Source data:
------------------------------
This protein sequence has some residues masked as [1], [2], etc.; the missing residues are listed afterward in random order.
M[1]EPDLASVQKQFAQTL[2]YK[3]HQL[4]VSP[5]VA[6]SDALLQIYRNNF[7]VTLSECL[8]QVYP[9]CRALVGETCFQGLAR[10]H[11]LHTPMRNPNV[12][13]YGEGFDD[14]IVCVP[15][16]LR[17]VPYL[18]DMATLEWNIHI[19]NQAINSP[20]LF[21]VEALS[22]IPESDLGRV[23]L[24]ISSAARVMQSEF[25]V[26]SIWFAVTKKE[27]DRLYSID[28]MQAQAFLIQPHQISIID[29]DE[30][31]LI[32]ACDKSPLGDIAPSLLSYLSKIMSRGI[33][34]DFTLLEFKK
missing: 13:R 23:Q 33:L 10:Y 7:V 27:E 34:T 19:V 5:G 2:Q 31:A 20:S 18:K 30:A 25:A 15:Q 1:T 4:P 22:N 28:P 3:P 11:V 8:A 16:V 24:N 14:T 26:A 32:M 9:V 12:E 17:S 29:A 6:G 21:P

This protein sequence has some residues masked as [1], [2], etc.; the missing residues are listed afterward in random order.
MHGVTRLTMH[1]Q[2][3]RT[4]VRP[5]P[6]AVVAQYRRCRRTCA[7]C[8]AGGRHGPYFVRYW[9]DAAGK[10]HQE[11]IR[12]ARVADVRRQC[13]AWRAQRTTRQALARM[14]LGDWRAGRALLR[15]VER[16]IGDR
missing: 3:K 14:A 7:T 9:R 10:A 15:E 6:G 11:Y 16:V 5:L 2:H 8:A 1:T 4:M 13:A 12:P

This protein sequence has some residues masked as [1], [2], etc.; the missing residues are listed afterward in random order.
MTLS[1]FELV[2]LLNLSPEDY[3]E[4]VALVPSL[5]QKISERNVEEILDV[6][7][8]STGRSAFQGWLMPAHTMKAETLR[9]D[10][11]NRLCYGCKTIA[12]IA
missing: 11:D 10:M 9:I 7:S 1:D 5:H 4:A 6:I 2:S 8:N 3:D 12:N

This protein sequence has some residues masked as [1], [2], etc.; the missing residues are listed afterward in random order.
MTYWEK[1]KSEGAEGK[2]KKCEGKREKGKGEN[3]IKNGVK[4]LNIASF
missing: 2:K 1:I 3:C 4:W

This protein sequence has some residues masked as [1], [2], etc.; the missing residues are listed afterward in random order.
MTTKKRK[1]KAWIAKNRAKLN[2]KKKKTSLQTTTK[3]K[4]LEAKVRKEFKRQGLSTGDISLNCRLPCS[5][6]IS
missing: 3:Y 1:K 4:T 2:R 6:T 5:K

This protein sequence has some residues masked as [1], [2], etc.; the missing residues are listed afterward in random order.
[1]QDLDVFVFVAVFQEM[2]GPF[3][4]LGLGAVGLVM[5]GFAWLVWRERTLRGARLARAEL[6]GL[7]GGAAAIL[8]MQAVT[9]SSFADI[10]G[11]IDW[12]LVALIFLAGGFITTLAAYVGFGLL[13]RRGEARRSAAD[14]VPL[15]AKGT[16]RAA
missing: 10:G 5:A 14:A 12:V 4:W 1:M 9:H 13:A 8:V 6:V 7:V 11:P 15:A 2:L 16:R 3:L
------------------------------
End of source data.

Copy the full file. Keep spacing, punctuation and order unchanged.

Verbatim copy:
This protein sequence has some residues masked as [1], [2], etc.; the missing residues are listed afterward in random order.
M[1]EPDLASVQKQFAQTL[2]YK[3]HQL[4]VSP[5]VA[6]SDALLQIYRNNF[7]VTLSECL[8]QVYP[9]CRALVGETCFQGLAR[10]H[11]LHTPMRNPNV[12][13]YGEGFDD[14]IVCVP[15][16]LR[17]VPYL[18]DMATLEWNIHI[19]NQAINSP[20]LF[21]VEALS[22]IPESDLGRV[23]L[24]ISSAARVMQSEF[25]V[26]SIWFAVTKKE[27]DRLYSID[28]MQAQAFLIQPHQISIID[29]DE[30][31]LI[32]ACDKSPLGDIAPSLLSYLSKIMSRGI[33][34]DFTLLEFKK
missing: 13:R 23:Q 33:L 10:Y 7:V 27:E 34:T 19:V 5:G 2:Q 31:A 20:S 18:K 30:A 25:A 15:Q 1:T 4:P 22:N 28:P 3:P 11:V 8:A 16:V 24:N 14:T 26:A 32:M 9:V 12:E 17:S 29:A 6:G 21:P

This protein sequence has some residues masked as [1], [2], etc.; the missing residues are listed afterward in random order.
MHGVTRLTMH[1]Q[2][3]RT[4]VRP[5]P[6]AVVAQYRRCRRTCA[7]C[8]AGGRHGPYFVRYW[9]DAAGK[10]HQE[11]IR[12]ARVADVRRQC[13]AWRAQRTTRQALARM[14]LGDWRAGRALLR[15]VER[16]IGDR
missing: 3:K 14:A 7:T 9:R 10:A 15:E 6:G 11:Y 16:V 5:L 2:H 8:A 1:T 4:M 13:A 12:P

This protein sequence has some residues masked as [1], [2], etc.; the missing residues are listed afterward in random order.
MTLS[1]FELV[2]LLNLSPEDY[3]E[4]VALVPSL[5]QKISERNVEEILDV[6][7][8]STGRSAFQGWLMPAHTMKAETLR[9]D[10][11]NRLCYGCKTIA[12]IA
missing: 11:D 10:M 9:I 7:S 1:D 5:H 4:A 6:I 2:S 8:N 3:D 12:N

This protein sequence has some residues masked as [1], [2], etc.; the missing residues are listed afterward in random order.
MTYWEK[1]KSEGAEGK[2]KKCEGKREKGKGEN[3]IKNGVK[4]LNIASF
missing: 2:K 1:I 3:C 4:W

This protein sequence has some residues masked as [1], [2], etc.; the missing residues are listed afterward in random order.
MTTKKRK[1]KAWIAKNRAKLN[2]KKKKTSLQTTTK[3]K[4]LEAKVRKEFKRQGLSTGDISLNCRLPCS[5][6]IS
missing: 3:Y 1:K 4:T 2:R 6:T 5:K

This protein sequence has some residues masked as [1], [2], etc.; the missing residues are listed afterward in random order.
[1]QDLDVFVFVAVFQEM[2]GPF[3][4]LGLGAVGLVM[5]GFAWLVWRERTLRGARLARAEL[6]GL[7]GGAAAIL[8]MQAVT[9]SSFADI[10]G[11]IDW[12]LVALIFLAGGFITTLAAYVGFGLL[13]RRGEARRSAAD[14]VPL[15]AKGT[16]RAA
missing: 10:G 5:A 14:A 12:V 4:W 1:M 9:H 13:A 8:V 6:V 7:V 11:P 15:A 2:L 16:R 3:L